Jim Sutcliffe has the unique distinction of over four decades in insurance; global experience spanning three continents; CEO and Chairman positions at large carriers, agriculture and mining companies; trustee positions at non-profit organizations; and he is an actuary. I have personally experienced Jim’s exceptional leadership in his position as Chairman of the Many Group (Bought By Many), where I am a non-executive director.
Jim’s global, multi-industry experience in executive and board positions, coupled with his analytical and creative mind, brings to life a fascinating perspective on current insurance challenges and opportunities.
This discussion with Jim provides inspiring insights on the past, present and future of insurance. I trust you will enjoy reading this interview as much as I enjoyed preparing it.
A Quote from Jim
“The greatest similarity overall is that all businesses are dependent on people. Managers have to be good communicators and good strategists, whatever the industry. When I look back at my different interests, it’s always the people I remember rather than the products.”
David Schapiro (DS): Could you please tell us a bit about yourself and your journey in insurance?
Jim Sutcliffe (JS): My father had an insurance agency; I began working in his office when I was a teenager — that’s 50 years ago…
As I grew up, I formalized my insurance profession by becoming an actuary and worked internationally across life and non-life insurers, at companies with operations in several countries such as South Africa, the UK, US, Canada, the Netherlands, and Australia. Although trained as an actuary, I moved into more operational and management positions, utilizing my actuarial knowledge but not formally working as an actuary.
After over 30 years, my final full-time position was Group Chief Executive Officer of Old Mutual plc. After leaving that position in 2008, I now primarily serve in chairman and director positions in insurance and other industries, such as agriculture and mining. The insurance companies include traditional established organizations like Sun Life, and insurtechs like the Many Group (Bought By Many) and Cover Genius.
Although the formal board membership is usually a non-executive director position, I enjoy the business operations and prefer to be involved as much as possible in the companies’ business.
DS: With such breadth and depth in your career, could you please share with us one of your key insights?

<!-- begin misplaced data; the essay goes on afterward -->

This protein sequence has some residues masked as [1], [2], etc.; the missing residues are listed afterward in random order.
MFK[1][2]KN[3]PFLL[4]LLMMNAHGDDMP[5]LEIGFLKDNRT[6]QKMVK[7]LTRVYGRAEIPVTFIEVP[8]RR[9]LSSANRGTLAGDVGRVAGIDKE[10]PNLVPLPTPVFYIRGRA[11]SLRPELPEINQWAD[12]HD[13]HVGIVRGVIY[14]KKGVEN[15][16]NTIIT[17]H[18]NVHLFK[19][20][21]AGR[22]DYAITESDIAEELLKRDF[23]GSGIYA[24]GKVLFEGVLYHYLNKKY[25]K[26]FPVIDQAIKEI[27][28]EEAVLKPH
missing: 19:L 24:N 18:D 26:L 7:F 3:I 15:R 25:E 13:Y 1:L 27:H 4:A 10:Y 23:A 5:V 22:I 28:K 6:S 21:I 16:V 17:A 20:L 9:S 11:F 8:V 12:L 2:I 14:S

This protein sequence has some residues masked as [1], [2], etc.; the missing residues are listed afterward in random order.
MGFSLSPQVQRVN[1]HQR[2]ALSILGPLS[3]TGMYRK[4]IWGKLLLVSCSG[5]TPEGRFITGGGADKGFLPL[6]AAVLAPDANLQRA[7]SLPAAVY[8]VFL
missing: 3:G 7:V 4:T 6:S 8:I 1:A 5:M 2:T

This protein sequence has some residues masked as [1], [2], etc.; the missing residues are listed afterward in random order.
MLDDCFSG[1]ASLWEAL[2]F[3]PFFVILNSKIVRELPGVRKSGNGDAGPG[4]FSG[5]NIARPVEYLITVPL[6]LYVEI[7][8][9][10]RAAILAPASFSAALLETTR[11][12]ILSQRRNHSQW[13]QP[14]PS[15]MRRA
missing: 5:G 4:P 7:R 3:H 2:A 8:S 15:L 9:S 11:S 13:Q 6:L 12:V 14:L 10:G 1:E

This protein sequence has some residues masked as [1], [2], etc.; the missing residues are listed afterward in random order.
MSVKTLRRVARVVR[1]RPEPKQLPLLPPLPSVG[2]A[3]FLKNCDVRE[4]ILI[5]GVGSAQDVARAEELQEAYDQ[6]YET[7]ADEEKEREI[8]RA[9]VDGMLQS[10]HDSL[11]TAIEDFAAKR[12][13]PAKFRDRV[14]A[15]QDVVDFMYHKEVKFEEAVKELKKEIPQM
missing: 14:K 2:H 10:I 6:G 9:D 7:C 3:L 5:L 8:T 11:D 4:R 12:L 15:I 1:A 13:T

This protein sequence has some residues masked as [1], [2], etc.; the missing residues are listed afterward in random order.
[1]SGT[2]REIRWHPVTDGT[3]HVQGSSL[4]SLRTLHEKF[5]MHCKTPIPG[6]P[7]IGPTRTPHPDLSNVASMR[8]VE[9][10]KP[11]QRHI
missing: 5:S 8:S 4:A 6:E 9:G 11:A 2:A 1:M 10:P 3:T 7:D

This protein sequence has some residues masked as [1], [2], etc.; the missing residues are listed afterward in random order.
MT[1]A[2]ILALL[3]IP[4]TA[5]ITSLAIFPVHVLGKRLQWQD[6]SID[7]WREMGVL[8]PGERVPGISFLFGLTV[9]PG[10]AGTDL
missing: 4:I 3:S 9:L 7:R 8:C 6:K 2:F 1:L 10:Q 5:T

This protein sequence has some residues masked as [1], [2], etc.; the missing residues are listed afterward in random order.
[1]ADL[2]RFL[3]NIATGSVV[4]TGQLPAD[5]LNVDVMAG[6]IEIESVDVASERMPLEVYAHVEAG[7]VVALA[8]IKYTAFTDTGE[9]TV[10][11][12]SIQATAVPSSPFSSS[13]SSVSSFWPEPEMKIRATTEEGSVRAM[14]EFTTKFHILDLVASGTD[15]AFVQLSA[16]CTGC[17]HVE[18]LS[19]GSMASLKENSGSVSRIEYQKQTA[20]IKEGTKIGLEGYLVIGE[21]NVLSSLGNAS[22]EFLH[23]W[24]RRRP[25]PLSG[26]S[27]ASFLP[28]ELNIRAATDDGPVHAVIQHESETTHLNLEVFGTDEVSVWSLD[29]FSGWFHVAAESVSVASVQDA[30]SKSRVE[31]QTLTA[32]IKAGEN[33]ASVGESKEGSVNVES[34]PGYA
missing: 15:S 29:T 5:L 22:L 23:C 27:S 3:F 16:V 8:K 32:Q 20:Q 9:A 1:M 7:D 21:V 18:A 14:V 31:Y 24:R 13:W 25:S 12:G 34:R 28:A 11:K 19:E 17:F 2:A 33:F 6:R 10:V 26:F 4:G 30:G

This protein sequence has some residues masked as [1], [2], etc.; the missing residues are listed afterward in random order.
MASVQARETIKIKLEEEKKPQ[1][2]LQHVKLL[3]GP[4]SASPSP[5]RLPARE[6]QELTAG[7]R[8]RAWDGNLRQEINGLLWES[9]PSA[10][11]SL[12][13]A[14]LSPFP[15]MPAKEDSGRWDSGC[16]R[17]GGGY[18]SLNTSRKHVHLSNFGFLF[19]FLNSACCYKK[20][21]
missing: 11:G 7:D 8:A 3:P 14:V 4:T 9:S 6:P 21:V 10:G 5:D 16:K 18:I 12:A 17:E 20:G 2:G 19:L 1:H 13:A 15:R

JS: I would say that the key insight is that although there are differences across industries, business models, and geographies, there are also similarities and many lessons to be learned. I have found this to be true in international and domestic businesses, tangible businesses (like mining), and intangible businesses (like insurance).
I try to understand these differences and similarities and learn the relevant lessons that can be applied across geographies and industries.
DS: Could you please share some of the differences, similarities and key learnings across insurance and mining?
JS: Mining can require cash flow models of over forty years, similar and even longer than many insurance models. There is a lot of stochastic modeling in both insurance and mining. In insurance, statistics is a basic proficiency, but not in mining.
In insurance, the customer pays first. So, off-the-cuff, the business is very scalable. It’s “only” up to your operations and systems, but you need to scale a profitable book of risks/business. In mining, you first invest a lot before seeing any return, so a priori it’s harder to scale; but once you have scaled there are fewer surprises in the “book of metal” (vs risks) you have mined.
Mining requires a lot of yield optimization (e.g., need to excavate 12 tons of earth to yield X kilos of metal, the goal could be to reduce that to 9 tons to get the same X kilos of metal). There is also yield optimization in the insurance sales pipeline. You could compare the waterfall of clicks to sales/customers in a D2C insurance business to the waterfall of stone to metal in mining, or the “sales funnel” to the “mining funnel.”
In mining, sequential management is critical. If you need to excavate on average 100kg metal per week, that average could mean fluctuations between 80-120kg metal per week. But it’s a sequential process: when it’s only 80kg per week in one element, it kills the rest of the process sequence. To some degree this is similar to the process of claims handling in insurance, which also has a series of steps/processes. In mining, the Theory Of Constraints is extensively used to model and optimize these processes — in insurance to a lesser degree.
DS: In our discussions, you touched upon the mortal danger of working in a mine — could you please elaborate on this?
JS: Employee safety is at the core of the mining business. Your employees might get hurt or die at work. In insurance, primarily “only” your customers can be hurt/die.
In mining, you need to be prepared to handle disasters — to manage the fact that some employees might die. Therefore, employee health and safety are first and always top of mind at the board and executive level.